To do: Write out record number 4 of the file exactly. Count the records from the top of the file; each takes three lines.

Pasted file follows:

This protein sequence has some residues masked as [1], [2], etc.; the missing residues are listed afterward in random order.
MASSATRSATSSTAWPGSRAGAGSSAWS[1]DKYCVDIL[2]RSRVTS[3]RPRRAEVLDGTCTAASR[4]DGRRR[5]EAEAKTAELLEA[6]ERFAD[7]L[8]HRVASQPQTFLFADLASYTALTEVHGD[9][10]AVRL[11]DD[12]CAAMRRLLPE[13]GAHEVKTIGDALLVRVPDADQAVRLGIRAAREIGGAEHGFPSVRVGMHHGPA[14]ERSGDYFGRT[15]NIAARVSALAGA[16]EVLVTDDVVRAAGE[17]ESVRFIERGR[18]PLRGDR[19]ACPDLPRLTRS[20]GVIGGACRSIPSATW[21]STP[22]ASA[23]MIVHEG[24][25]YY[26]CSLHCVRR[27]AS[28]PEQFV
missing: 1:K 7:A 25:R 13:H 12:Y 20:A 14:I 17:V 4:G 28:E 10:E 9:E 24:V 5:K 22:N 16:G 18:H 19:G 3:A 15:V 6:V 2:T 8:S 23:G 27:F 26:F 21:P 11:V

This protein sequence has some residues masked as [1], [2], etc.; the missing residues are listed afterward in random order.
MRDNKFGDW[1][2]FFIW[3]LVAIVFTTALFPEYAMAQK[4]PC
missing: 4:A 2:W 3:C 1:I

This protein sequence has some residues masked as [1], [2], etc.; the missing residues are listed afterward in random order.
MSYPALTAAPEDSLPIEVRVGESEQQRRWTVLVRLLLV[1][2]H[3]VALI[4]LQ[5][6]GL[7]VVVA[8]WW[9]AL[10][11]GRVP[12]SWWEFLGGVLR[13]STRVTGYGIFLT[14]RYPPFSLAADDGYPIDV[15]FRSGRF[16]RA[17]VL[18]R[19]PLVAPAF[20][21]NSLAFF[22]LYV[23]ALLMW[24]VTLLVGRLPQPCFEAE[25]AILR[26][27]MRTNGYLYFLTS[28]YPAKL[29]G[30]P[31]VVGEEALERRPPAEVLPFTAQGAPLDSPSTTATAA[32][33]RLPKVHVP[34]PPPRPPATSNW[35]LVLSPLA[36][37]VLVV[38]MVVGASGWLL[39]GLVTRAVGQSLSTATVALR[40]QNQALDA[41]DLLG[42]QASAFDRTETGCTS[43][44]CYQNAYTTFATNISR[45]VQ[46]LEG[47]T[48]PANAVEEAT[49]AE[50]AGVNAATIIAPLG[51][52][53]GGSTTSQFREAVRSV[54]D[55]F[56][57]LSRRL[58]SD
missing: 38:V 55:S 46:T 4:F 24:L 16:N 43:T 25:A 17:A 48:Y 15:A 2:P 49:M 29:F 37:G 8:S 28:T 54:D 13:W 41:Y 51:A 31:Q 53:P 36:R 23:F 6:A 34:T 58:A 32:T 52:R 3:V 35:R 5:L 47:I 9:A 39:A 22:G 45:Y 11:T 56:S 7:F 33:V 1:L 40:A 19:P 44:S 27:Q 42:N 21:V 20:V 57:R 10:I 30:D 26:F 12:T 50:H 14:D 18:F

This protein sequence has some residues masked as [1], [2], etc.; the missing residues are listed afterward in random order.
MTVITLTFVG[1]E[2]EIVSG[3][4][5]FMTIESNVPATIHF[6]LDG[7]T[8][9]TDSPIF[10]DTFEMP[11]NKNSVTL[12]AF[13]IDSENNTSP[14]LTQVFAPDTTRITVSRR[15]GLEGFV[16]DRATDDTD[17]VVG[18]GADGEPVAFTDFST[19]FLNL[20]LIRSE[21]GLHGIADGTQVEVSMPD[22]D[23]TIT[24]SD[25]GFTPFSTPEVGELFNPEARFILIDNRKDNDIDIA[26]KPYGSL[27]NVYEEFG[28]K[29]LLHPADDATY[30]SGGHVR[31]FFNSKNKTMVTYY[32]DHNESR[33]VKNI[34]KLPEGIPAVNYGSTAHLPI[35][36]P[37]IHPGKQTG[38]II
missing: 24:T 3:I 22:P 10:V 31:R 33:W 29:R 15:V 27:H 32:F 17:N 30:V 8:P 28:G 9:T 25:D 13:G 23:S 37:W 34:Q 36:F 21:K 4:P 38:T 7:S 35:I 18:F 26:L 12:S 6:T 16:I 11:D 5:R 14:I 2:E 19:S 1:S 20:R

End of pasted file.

This protein sequence has some residues masked as [1], [2], etc.; the missing residues are listed afterward in random order.
MTVITLTFVG[1]E[2]EIVSG[3][4][5]FMTIESNVPATIHF[6]LDG[7]T[8][9]TDSPIF[10]DTFEMP[11]NKNSVTL[12]AF[13]IDSENNTSP[14]LTQVFAPDTTRITVSRR[15]GLEGFV[16]DRATDDTD[17]VVG[18]GADGEPVAFTDFST[19]FLNL[20]LIRSE[21]GLHGIADGTQVEVSMPD[22]D[23]TIT[24]SD[25]GFTPFSTPEVGELFNPEARFILIDNRKDNDIDIA[26]KPYGSL[27]NVYEEFG[28]K[29]LLHPADDATY[30]SGGHVR[31]FFNSKNKTMVTYY[32]DHNESR[33]VKNI[34]KLPEGIPAVNYGSTAHLPI[35][36]P[37]IHPGKQTG[38]II
missing: 24:T 3:I 22:P 10:V 31:R 33:W 29:R 15:V 27:H 32:F 17:N 30:V 8:P 28:G 9:T 25:D 13:G 23:S 37:W 34:Q 36:F 21:K 4:P 38:T 7:S 35:I 18:F 26:L 12:S 6:T 16:I 11:D 5:R 14:I 2:E 19:S 1:S 20:R